Concept

Unclean animal

Summary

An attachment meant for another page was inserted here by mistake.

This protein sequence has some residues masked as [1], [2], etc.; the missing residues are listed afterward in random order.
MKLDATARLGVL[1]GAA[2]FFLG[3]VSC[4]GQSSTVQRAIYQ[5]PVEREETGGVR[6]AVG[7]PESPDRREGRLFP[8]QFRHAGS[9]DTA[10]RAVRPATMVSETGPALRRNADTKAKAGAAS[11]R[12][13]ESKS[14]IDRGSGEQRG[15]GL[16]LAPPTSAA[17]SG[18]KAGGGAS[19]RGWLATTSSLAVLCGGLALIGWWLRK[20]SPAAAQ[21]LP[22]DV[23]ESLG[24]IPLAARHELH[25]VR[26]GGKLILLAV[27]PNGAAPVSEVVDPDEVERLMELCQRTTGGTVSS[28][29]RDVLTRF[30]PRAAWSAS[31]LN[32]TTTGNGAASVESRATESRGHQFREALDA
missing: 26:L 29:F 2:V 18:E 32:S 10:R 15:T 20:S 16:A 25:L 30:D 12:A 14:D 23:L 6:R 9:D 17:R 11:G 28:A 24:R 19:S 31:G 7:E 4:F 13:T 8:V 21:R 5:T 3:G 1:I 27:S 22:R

In some religions, an unclean animal is an animal whose consumption or handling is taboo. According to these religions, persons who handle such animals may need to ritually purify themselves to get rid of their uncleanliness. In Judaism, the concept of "impure animals" plays a prominent role in the Kashrut, the part of Jewish law that specifies which foods are allowed (kosher) or forbidden to Jews. These laws are based upon the Books of Leviticus and Deuteronomy of the Torah and in the extensive body of rabbinical commentaries (the Talmud). The concept of unclean animals is also mentioned in the Book of Genesis, when Noah is instructed to bring into the Ark all sorts "of pure beasts, and of beasts that are impure, and of fowls, and of every thing that creepeth upon the earth". In the Torah, some animals are explicitly named as pure or impure, while others are classified by anatomical characteristics or other criteria. In some cases, there is some doubt as to the precise meaning of the Biblical Hebrew animal name. According to Jewish dietary laws, to be "pure" an animal must also be free from certain defects and must be slaughtered and cleaned according to specific regulations (Shechita). Any product of an impure or improperly slaughtered animal is also non-kosher. Animal gelatin, for example, has been avoided, although recently kosher gelatin (from cows or from fish prepared according to kosher regulations) has become available.; the status of shellac is controversial. The prohibitions also extend to certain parts of pure animals, such as blood, certain fat tissues, and the sciatic nerves. Finally, it is forbidden to cook the meat of an animal in the milk or dairy product of that same animal, which has in turn led to the traditional practice of using separate complete sets of kitchen utensils for meat and dairy so as to totally ensure this rule is not broken. The Torah does not classify animals under modern scientific categories of mammals, fish, reptiles and birds.
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